At the ashram, Ringo Starr gave his 16mm camera to Saltzman, along with 100ft (30m) of film, so he could shoot some footage of the band and keep it for himself, telling him it "could be worth some money". The three minutes of footage which Saltzman shot and took home was lost and never found.
"I actually never thought I would do much with the pictures and footage then. I tried to get The Beatles interested in a project for 12 years, but they never responded and I gave up," Saltzman says.
At the ashram, surrounded by woods full of monkeys and birdsong, much of the White Album , the band's only double album, and one which divided the critics, was born.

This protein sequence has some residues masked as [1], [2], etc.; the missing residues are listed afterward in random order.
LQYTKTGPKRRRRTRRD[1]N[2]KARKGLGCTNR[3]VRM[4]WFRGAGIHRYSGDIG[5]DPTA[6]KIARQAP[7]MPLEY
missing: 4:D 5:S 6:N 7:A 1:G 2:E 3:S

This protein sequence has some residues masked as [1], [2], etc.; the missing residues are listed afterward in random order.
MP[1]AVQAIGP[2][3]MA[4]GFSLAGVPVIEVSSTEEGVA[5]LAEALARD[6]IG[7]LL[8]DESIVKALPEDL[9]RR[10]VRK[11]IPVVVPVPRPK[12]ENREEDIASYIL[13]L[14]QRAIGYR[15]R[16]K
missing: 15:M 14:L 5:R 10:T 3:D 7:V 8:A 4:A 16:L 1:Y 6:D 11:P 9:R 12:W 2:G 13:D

Saltzman reckons the band wrote between 30 and 48 songs, many of which made their way to the new record: Back in the USSR, Happiness is a Warm Gun, Dear Prudence, Ob-La-Di, Ob-La-Da, Sexy Sadie, Helter Skelter and Revolution, among others.
Ob-La-Di, Ob-La-Da was born on the steps of one of the low slung cottages where the entourage lived.
One day, remembers Saltzman, he was passing by the cottage when he saw Lennon and McCartney sitting on the front steps and strumming the tune on their acoustic guitars.
He ran back, picked up the camera and took pictures of the two with a pensive-looking Starr sitting on the side, from outside a wicket gate.
Saltzman remembers the two were singing the first two lines of the song "over and over again, going fast and slow, having fun". "That's the riff we have," McCartney told Saltzman, "but no words yet".